Wow, 2011. I’m still not used to typing that. I’ll stop marveling at the new year soon, I promise.
Anyway, here’s a tour around the web this week for career- and career development-related items of note:
*This week’s Science has an editorial, Boosting Minorities in Science, from Freeman A. Hrabowski III, president of the University of Maryland, Baltimore County. “Because the
minority groups underrepresented in science and engineering are the most rapidly growing in the U.S. population, the country must develop strategies to harness this resource to grow a robust science and engineering workforce and remain globally competitive,” he writes. One place to start is to focus on retention of minority students who start, but don’t finish, science and science-related degrees. Another is to focus on mentoring.
*A group of HHMI-funded investigators write an Education Forum this week called Changing the Culture of Science Education at Research Universities. “To establish an academic culture that encourages science faculty to be equally committed to their teaching and research missions, universities must more broadly and effectively recognize, reward, and support the efforts of researchers who are also excellent and dedicated teachers,” they write. They then propose 7 ways in which universities can accomplish this.
*Teachers, check out this report on an intervention that improved test scores: Researchers asked college and high school students to write about their anxiety about taking an exam before taking the exam. These students ended up performing better on the exam itself than a control group that didn’t complete a writing exercise. You can listen to a podcast interview with the author.
As usual, the fine folks at Science Insider have been busy:
*The National Research Council issued a report calling for the National Institutes of Health to “maintain or even increase the number of graduate students and postdocs it supports,” Jocelyn Kaiser reports. Recommendations include increasing the postdoc stipend to $45,000 per year and increasing the Medical Scientist Training Program to train M.D.-Ph.D.s by 20%.
Other Science Insider items of note:
- Report: Complex and Burdensome’ Rules Thwart U.K. Medical Research
- Who Wins If Fewer Foreign Grad Students Come to U.S.?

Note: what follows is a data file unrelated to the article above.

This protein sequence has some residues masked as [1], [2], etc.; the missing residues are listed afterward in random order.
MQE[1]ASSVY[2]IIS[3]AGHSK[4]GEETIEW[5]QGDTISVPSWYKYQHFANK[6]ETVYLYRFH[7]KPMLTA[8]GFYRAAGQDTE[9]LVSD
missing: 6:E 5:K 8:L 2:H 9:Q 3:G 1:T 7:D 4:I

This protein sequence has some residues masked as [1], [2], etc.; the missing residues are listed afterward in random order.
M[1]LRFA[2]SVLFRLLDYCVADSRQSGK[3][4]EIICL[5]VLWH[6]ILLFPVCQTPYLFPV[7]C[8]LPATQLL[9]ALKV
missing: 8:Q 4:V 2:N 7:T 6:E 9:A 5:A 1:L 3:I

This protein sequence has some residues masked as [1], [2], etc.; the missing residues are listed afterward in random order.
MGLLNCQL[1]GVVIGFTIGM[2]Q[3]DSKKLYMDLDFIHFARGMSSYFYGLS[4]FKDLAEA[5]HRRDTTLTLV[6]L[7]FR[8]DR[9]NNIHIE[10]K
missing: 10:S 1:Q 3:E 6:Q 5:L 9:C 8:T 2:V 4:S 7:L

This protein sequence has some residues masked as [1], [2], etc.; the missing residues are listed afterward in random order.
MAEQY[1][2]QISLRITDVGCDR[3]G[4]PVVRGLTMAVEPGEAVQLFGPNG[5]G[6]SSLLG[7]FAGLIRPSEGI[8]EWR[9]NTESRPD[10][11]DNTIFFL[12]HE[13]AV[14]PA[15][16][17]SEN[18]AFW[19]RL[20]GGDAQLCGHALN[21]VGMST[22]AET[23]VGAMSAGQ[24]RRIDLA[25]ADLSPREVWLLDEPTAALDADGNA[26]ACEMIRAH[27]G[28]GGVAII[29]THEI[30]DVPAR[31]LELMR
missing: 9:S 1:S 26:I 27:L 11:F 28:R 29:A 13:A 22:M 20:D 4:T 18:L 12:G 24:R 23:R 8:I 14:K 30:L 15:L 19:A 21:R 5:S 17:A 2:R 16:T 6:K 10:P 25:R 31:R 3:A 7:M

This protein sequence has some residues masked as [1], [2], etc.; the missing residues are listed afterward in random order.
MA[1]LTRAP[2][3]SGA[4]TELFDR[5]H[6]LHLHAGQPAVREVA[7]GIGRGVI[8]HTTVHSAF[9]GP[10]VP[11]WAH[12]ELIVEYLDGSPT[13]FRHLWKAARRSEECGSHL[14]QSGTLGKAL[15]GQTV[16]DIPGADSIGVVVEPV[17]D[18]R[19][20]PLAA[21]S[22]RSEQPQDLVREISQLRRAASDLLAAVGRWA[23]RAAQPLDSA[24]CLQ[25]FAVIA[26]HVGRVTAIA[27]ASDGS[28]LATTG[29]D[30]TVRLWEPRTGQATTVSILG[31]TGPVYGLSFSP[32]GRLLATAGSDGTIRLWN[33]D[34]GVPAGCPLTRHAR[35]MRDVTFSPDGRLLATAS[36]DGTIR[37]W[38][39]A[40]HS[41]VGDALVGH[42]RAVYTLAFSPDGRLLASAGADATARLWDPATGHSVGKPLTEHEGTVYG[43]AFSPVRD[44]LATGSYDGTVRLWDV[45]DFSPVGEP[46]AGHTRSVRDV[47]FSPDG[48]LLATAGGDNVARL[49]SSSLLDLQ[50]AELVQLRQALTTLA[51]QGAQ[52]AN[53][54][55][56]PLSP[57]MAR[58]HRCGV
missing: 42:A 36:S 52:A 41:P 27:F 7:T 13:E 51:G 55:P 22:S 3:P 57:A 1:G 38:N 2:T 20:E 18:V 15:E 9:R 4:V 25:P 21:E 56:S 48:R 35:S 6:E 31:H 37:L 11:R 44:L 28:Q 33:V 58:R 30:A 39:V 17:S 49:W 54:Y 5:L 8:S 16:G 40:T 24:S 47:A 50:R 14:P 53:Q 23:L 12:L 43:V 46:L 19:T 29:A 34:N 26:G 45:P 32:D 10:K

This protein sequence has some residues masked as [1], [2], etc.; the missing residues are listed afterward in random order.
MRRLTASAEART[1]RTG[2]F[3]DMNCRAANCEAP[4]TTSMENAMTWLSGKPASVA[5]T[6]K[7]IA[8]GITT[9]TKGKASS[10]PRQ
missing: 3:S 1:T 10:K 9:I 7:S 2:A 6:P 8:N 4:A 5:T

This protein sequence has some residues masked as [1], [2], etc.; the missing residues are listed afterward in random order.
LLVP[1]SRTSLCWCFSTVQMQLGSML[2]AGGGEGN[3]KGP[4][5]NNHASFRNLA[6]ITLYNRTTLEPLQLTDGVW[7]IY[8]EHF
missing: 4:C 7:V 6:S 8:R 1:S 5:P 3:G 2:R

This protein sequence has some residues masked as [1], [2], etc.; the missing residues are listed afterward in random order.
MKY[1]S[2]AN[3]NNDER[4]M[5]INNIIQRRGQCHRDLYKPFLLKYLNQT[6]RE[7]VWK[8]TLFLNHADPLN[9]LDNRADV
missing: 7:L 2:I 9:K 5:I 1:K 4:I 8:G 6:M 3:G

- Watchdog: Universities Must Confront Their Conflicts of Interest
- Students’ Deaths in Colombia Cast a Pall Over Research
*This week’s issue of Nature has a news feature that looks at the state of science in Romania and Bulgaria, both of which joined the European Union in 2007 and, according to the article, occupy positions at the bottom of the league tables for research expenditure and output. “Romanian scientists working outside the country say that the changes give them hope of some day being able to continue their research careers back home. Meanwhile, the Bulgarian diaspora despairs,” Alison Abbott reports. Also see our recent article on nearby Turkey, which apparently is doing quite a bit better.
*In his World View column in Nature, Colin Macilwain writes about how universities are faring in the era of tight budgets. “While governments defend research spending, they are simultaneously slashing public funding for universities, where most research takes place,” he writes.
*Nature Jobs this week takes a look at scientists with disabilities.
*This week’s PLoS Computational Biology features an editorial from Philip E. Bourne, of the Skaggs School of Pharmacy and Pharmaceutical Science at the University of California San Diego, called Ten Simple Rules for Getting Ahead as a Computational Biologist in Academia. “This is not just about you, but an opportunity to educate a broad committee on what is important in our field. Use that opportunity well, for it will serve future generations of computational biologists,” he writes.
*For those interested in clinical and translational research, the organization FasterCures has issued a white paper called Crossing Over the Valley of Death, which emphasizes the importance of translational research in the drug development process. The report also identifies some of the major challenges in translational research and offers some solutions.
*As always, there are many insightful posts in the blogosphere about science career development. This week I’ll point you to just one: How to Ask For Help on the American Chemical Society blog. This is an important topic, and, as Lisa Balbes (who has written for Science Careers) points out, it’s one many of us are not very good at. “Building your own professional network, one person at a time, will hold you in good stead when you next need to ask for help. And knowing what to ask for will make it easy for them to help you find it,” Balbes writes.
*Last but not least, check out the new articles on Science Careers. First up is a profile of veterinarian-scientist Laura Richman, whose research at the National Zoo ultimately led her to become interested in human translational medicine. Now she’s in charge of translational science R&D at a biotech company. Her story is an excellent illustration that career paths can lead in unexpected directions and that, rather than worrying about following in the footsteps of people before you, you should focus on following your interests and passions.
*We’ve also got a historical perspective on two African-American brothers who were chemists during the 1930s-1960s. Larry and William Knox achieved success despite discrimination against them. “Perhaps the strongest message of all is that science moves forward via the contributions of many scientists of all stripes, not only the great names — a fact that a proper reading of the history of science must acknowledge,” the authors write.